An Unbuilt Bridge and the Allure of Paris

The bridges crossing the Seine are a major part of Paris’s beauty. Could a bridge that was never built also be an asset? Consider the magazine headline below. What does it tell us about Paris and tourism when in July 1910 the American magazine Popular Mechanics featured this story?

Pop. Mech, 1910, Paris008

The upbeat article begins with the declaration that “Paris, which is today considered one of the most beautiful cities in the world, is still striving to become more beautiful” (p. 47). In pursuit of that aim, “the city has been authorized to borrow the immense sum of nearly $200,000,000.” Part of this amount was to go to “the creation of new boulevards and highways” including the projected letter-“X”  bridge shown in the rendering below.

Pop. Mech, 1910, Paris013

Much of the image is familiar. The Louvre is visible to the left, on the right bank. In the upper right, one sees the Ile de la Cité crossed by the oldest bridge in Paris, le Pont Neuf. In the very top right corner, Notre Dame Cathedral sits at the upstream end of the island. In the lower right we can see the dome of the Institut de France. And dominating the image is the “X” Bridge with “one branch connecting the rue de Rennes with the rue de Louvre, and the other forming a junction between the wharf of the Louvre and the wharf Conti.”

Something seems to be missing. Where is the pedestrian bridge Pont des Arts with its graceful arches springing across the river? The “X” bridge seems to have been designed to replace this historic river crossing, shown below in a photograph dating from 1900.


The Pont des Arts, which opened in 1804, came to represent the dreams of an ideal artistic path. One studied art on the left bank at l’École des Beaux Arts and as one’s career blossomed, one crossed to the right bank where one’s work would be hung and exhibited in the Louvre.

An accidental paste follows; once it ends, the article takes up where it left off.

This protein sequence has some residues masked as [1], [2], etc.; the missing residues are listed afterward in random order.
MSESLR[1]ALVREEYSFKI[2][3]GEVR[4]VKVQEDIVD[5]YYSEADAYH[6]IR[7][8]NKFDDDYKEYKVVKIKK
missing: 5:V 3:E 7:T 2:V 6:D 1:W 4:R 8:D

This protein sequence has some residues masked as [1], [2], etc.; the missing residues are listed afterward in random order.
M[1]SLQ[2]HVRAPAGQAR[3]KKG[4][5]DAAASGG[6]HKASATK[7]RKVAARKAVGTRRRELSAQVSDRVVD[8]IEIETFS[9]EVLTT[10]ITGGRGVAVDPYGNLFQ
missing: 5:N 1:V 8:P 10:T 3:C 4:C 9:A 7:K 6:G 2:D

The Pont des Arts was one of many contributions to the city by Napoleon, to beautify Paris and glorify his reign. As First Consul, he ordered the construction of this, Paris’s first metal bridge, a nine-arch pedestrian bridge or passerelle. It took its name from the Palais des Arts (Arts Palace), as the Palais du Louvre (Louvre Palace) was known during the First Empire.

With abutments for nine arches, however, the Pont des Arts represented quite a obstruction for ships and barges, which hit it frequently. This photo shows an engraving by Jules Després of the Frigorifique which ran aground against the bridge piles in 1879.


One can understand the logical appeal of the X-bridge: with only one pier in the centre of the river, it would be a less likely target for passing vessels than the Pont des Arts.

Nonetheless, the Pont des Arts survived the unrealized “X” bridge proposal. Popular Mechanics (July 1910, p. 47) made no mention of the impracticality of having horse-drawn traffic negotiate the mid-river intersection (the illustration, like so many renderings of proposed structures, shows enough life to make the bridge seem useful, but not so much that it reveals the potential bottleneck the bridge might represent). Nor does the article mention what would be torn down and lost to make its construction possible. The only hint of disbelief is found in the words “If erected” rather than “When erected.”

The Pont des Arts suffered bombardment during the First and Second World Wars, but it survived and was eventually replaced by a similar-looking structure of seven steel arches that opened in 1985. The new Pont des Arts is still a lovely pedestrian crossing, somewhat marred by the heavy incrustation of padlocks left by visiting “lovers.” The bridge is a space free from vehicles in a busy area. Places for moments of quietness are one of the great riches of Paris.

Having seen many renderings, visions and proposals from various times advocating a “new and improved” Paris, I am not particularly surprised by the “X” Bridge proposal. I am only grateful it did not go ahead.

But there is more to the story. I read about this in the July 1910 issue of Popular Mechanics, not in a fashion or tourist magazine. Popular Mechanics was then the kind of magazine aimed largely, but not exclusively, at young men with “grease under their fingernails.” In the early 1970s I interviewed a then-retired mechanical engineering professor who was in his eighties. He told me that in each freshmen class of the 1920s, it was easy to spot the students who would become good engineers: “they were the ones with grease under their fingernails; they tinkered with motorcycles and engines.” They also read magazines such as Popular Mechanics.

So here in a magazine for people with grease under their fingernails we find a bridge proposal for Paris. We also find Paris being praised as one of the most beautiful cities in the world. Perhaps it is a measure of just how much Paris was part of consciousness of the western world that it turned up in Popular Mechanics. And in that one issue, the X-bridge was not the only bit of Paris.